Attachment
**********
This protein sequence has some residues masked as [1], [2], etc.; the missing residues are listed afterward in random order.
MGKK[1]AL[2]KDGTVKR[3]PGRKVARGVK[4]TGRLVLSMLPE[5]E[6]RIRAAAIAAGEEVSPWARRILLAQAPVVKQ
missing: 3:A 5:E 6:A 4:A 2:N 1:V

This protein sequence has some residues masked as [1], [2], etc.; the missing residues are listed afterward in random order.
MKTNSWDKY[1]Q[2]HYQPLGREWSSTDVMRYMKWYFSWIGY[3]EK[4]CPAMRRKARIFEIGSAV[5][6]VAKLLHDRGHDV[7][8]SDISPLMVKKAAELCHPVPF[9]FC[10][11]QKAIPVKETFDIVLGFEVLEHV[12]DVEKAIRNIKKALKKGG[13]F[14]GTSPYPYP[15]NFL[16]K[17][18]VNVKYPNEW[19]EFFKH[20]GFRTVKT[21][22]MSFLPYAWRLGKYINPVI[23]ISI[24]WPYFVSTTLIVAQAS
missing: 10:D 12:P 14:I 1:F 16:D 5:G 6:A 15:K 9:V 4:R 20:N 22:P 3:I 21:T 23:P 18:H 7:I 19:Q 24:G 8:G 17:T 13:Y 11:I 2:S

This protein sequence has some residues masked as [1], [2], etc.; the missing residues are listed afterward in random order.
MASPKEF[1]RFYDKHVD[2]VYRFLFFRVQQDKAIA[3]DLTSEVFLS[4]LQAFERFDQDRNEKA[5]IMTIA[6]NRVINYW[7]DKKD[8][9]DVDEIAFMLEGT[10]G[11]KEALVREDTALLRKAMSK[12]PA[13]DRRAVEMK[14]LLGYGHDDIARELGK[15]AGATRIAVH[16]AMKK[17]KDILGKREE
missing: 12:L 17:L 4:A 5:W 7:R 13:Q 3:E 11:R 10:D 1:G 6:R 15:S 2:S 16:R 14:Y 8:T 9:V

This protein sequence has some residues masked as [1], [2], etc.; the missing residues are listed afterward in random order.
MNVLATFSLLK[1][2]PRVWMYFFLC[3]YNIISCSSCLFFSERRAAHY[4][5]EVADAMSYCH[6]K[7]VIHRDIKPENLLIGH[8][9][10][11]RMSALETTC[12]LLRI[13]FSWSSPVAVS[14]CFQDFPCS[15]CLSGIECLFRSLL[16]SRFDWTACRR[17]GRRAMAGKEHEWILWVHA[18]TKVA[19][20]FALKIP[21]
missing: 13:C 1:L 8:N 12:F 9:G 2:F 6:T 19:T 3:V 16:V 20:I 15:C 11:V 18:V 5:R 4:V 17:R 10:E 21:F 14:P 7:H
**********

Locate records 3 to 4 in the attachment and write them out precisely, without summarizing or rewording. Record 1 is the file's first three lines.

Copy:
This protein sequence has some residues masked as [1], [2], etc.; the missing residues are listed afterward in random order.
MASPKEF[1]RFYDKHVD[2]VYRFLFFRVQQDKAIA[3]DLTSEVFLS[4]LQAFERFDQDRNEKA[5]IMTIA[6]NRVINYW[7]DKKD[8][9]DVDEIAFMLEGT[10]G[11]KEALVREDTALLRKAMSK[12]PA[13]DRRAVEMK[14]LLGYGHDDIARELGK[15]AGATRIAVH[16]AMKK[17]KDILGKREE
missing: 12:L 17:L 4:A 5:W 7:R 13:Q 3:E 11:R 10:D 1:G 6:R 15:S 2:S 16:R 14:Y 8:T 9:V

This protein sequence has some residues masked as [1], [2], etc.; the missing residues are listed afterward in random order.
MNVLATFSLLK[1][2]PRVWMYFFLC[3]YNIISCSSCLFFSERRAAHY[4][5]EVADAMSYCH[6]K[7]VIHRDIKPENLLIGH[8][9][10][11]RMSALETTC[12]LLRI[13]FSWSSPVAVS[14]CFQDFPCS[15]CLSGIECLFRSLL[16]SRFDWTACRR[17]GRRAMAGKEHEWILWVHA[18]TKVA[19][20]FALKIP[21]
missing: 13:C 1:L 8:N 12:F 9:G 2:F 6:T 19:T 3:V 16:V 20:I 15:C 11:V 18:V 5:R 4:V 17:R 10:E 21:F 14:P 7:H